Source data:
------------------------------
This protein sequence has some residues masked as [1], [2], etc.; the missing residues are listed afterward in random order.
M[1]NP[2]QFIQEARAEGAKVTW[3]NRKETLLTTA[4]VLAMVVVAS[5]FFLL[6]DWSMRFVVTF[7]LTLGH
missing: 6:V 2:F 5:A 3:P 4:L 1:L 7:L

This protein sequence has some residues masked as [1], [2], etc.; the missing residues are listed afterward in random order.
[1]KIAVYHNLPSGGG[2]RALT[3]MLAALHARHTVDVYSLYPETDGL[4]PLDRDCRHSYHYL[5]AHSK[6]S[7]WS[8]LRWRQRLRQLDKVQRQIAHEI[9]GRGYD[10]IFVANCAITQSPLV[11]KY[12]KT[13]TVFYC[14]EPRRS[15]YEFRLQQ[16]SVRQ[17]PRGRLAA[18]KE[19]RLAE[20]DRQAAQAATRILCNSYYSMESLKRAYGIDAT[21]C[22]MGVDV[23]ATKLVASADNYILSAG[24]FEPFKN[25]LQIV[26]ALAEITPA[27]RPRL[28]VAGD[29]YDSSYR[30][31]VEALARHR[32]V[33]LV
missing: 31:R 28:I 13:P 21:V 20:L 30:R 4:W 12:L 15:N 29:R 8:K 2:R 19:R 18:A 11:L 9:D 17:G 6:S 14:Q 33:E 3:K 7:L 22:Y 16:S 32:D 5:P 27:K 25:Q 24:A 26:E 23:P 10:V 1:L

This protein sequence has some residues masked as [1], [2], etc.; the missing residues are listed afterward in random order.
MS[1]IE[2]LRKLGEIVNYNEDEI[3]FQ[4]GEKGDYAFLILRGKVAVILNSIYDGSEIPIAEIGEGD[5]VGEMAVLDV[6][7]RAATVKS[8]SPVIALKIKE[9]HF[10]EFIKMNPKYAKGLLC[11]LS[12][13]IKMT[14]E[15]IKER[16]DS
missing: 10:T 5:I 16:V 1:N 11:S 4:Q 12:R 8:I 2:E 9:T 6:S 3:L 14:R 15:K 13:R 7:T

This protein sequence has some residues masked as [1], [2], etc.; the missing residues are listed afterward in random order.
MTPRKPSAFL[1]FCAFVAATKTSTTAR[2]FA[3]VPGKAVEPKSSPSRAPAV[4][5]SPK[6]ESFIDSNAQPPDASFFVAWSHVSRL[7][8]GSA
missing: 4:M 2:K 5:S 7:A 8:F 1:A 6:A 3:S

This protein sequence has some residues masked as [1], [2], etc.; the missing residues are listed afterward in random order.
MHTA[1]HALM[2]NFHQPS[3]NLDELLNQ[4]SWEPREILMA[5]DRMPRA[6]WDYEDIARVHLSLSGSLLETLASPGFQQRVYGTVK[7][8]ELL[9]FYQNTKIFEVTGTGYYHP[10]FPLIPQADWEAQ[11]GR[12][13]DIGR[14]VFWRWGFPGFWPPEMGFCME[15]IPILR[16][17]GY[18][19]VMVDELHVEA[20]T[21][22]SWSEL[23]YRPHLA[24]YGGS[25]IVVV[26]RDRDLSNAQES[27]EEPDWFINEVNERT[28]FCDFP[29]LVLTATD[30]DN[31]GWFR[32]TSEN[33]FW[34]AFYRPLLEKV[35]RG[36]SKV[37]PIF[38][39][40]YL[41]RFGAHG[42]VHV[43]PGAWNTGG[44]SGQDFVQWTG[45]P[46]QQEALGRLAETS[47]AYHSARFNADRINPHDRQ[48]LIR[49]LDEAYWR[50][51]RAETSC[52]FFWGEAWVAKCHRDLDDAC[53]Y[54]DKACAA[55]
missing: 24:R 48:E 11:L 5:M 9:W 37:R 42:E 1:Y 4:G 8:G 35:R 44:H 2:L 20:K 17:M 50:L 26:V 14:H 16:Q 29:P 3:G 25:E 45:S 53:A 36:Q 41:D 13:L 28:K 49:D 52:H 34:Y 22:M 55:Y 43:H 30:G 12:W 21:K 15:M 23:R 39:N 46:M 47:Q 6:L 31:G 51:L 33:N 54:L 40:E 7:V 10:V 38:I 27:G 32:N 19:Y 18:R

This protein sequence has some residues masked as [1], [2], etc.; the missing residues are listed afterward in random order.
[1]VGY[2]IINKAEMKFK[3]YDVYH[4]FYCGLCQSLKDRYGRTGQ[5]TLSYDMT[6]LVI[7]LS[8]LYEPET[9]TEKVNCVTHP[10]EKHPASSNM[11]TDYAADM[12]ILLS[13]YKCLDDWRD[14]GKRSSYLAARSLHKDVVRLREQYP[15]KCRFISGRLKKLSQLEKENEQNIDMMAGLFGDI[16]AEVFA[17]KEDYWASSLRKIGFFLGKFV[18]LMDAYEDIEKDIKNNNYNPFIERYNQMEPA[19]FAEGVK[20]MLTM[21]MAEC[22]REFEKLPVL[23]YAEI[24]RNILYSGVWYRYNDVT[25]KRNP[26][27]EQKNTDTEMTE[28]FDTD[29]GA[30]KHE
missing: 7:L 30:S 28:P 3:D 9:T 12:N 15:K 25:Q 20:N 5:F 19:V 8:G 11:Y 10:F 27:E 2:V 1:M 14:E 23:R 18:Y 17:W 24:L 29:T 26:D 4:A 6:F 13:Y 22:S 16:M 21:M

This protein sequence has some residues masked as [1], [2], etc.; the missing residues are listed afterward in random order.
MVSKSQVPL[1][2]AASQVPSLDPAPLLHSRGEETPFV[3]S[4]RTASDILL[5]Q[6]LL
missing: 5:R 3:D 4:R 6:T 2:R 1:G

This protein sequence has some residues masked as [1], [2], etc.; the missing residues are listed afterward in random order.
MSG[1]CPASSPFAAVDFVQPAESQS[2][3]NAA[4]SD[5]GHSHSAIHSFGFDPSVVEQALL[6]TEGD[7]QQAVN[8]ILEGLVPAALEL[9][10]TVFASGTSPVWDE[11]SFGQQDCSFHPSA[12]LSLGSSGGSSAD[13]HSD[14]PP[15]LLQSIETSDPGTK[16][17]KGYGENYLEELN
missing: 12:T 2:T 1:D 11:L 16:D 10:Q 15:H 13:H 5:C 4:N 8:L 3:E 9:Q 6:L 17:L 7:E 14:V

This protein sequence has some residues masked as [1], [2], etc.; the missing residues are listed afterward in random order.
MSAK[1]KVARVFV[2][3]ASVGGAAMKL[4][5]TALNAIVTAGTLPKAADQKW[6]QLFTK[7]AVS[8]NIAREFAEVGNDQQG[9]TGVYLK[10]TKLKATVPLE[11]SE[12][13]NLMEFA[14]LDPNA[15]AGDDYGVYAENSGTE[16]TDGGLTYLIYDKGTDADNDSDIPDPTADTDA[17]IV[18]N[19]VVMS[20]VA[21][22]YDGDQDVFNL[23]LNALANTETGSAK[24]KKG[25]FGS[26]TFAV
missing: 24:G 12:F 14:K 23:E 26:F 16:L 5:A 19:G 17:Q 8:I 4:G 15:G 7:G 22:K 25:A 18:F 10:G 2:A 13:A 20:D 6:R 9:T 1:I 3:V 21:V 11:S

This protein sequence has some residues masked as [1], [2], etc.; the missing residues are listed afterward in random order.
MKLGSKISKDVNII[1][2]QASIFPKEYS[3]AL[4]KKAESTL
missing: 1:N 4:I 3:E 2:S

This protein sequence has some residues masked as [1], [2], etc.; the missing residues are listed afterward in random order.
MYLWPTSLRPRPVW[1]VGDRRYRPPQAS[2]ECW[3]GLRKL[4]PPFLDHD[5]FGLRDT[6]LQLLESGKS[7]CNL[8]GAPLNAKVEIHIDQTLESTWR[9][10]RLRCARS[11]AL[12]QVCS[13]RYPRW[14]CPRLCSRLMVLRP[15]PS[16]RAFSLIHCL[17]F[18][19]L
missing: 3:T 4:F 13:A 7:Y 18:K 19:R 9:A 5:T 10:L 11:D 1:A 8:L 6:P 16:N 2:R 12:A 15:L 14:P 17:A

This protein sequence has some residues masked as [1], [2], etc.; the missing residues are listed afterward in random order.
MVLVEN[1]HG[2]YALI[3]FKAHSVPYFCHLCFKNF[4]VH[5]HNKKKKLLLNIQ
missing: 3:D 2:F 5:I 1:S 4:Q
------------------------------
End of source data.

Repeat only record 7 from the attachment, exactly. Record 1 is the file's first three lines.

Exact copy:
This protein sequence has some residues masked as [1], [2], etc.; the missing residues are listed afterward in random order.
MVSKSQVPL[1][2]AASQVPSLDPAPLLHSRGEETPFV[3]S[4]RTASDILL[5]Q[6]LL
missing: 5:R 3:D 4:R 6:T 2:R 1:G